Phillip had to capture, torture and contribute to the untimely death of two popes (Boniface VIII and Benedict XI) before he succeeded in having a compliant Vicar of Christ elected by the church and in his employ in the person of Clement V. This worthy refused to move to Rome, and brought the Papal court to Avignon. There, in the austere splendour of the Palace of the Popes, the church came increasingly under the influence of the French crown, and its officials lived the life of princes rather than servants of God. The sale of absolutions and indulgences, corruption of the process of clerical appointments and the failure of these sons of the church to follow their vows of chastity and poverty were widespread and resented.
In the end, this schism in the Roman Catholic Church would see the Papacy skulk back to Rome (once the fight for supremacy between two or three competing popes was resolved) stripped of most of its temporal power and authority. That had been secured in the hands of the monarchs of Europe, principally those of England and France. This power was jealously guarded until the tides of history took away the 'Divine Right of Kings' (and six inches of their stature) first from Charles I of England and later Louis XVI of France. The Holy See though would retain spiritual power over its flock until the 20th Century, though by this time it was reduced to railing against the advancement of science, the emancipation of women and of protecting from justice those of its number who preyed on children.
Within the crenelated walls of Avignon, the Palace of the Popes looms unwelcomingly stark and imposing, its massive walls glowering over the Place de Palais. These stout defensive walls no doubt insulated its denizens from the world outside. The interiors, so grand and imposing, though now stripped of much of their luxurious splendour, would have been a testament to the greatness of the Papacy to its supplicants and supporters.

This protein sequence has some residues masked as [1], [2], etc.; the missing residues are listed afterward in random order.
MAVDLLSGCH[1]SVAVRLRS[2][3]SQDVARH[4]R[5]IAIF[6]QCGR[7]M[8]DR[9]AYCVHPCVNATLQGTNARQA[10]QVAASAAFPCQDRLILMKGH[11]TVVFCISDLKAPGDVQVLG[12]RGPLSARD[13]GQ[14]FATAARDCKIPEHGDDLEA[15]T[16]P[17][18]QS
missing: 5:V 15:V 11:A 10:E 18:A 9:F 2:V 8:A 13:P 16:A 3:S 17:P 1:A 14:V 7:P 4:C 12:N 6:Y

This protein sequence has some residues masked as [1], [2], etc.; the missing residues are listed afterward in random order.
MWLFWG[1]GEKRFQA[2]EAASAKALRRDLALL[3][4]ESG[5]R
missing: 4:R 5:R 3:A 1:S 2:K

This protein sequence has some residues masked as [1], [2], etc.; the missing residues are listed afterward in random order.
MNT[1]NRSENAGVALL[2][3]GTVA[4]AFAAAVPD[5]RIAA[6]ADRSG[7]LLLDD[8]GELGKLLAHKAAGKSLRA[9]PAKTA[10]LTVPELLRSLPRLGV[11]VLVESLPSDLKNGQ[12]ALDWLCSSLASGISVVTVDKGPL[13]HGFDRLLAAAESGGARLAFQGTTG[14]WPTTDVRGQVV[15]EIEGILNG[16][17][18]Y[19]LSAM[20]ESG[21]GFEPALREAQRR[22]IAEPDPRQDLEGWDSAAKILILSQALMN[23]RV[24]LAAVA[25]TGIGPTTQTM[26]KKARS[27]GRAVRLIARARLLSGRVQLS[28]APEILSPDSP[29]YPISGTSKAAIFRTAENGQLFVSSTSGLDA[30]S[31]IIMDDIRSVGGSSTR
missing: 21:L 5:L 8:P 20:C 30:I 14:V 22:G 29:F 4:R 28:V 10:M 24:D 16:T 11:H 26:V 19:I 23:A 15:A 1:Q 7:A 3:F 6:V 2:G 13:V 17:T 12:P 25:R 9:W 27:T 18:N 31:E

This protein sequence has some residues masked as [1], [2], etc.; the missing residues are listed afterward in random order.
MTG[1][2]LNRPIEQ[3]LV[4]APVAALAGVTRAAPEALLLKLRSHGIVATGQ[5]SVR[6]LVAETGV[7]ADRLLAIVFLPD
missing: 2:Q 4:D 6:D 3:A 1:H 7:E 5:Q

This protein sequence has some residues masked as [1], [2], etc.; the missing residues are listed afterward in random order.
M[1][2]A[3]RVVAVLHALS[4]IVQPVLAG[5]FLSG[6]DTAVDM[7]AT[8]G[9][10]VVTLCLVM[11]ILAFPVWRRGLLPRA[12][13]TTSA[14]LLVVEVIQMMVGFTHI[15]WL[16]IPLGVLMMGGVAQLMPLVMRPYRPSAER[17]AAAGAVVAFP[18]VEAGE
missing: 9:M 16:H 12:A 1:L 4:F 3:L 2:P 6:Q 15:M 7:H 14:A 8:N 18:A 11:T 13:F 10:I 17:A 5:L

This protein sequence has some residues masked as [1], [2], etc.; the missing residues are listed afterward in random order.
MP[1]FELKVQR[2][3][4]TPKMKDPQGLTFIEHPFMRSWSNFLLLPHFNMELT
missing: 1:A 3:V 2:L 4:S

Avignon is also renowned for its bridge, of which but four of twenty-two arches remain. The original bridge dates from the 12th Century, but was regularly broken by flooding. It spanned the Rhône between Avignon and Villeneuve-lès-Avignon, crossing the river channels and small islands in a grand curve nearly a kilometre in length. On the far side of the river, only the gatehouse at Tour Philippe-le-Bel remains standing. The correct name is Pont Saint-Bénézet, named for Saint Bénézet, a shepherd boy from the Ardèche, whose legend contends that whist tending his flock, he heard the voice of Jesus Christ beseeching that he build a bridge across the river. At first ridiculed, he allegedly "proved" divine inspiration by miraculously levitating a huge block of stone. Thus he won support for his project and formed a Bridge Brotherhood to oversee its construction. Tradition has it that his body interred in the Saint Nicholas Chapel, which stands on the second pier of the bridge to this day. It is entirely in keeping with the traditions of Catholic Sainthood that a miraculous bridge builder is signified by a broken bridge.
On the day of our visit, there was little evidence of anybody dancing, despite the clear promises of the popular song!
Sur le Pont d'Avignon
L'on y danse, l'on y danse
Sur le Pont d'Avignon
L'on y danse tous en rond.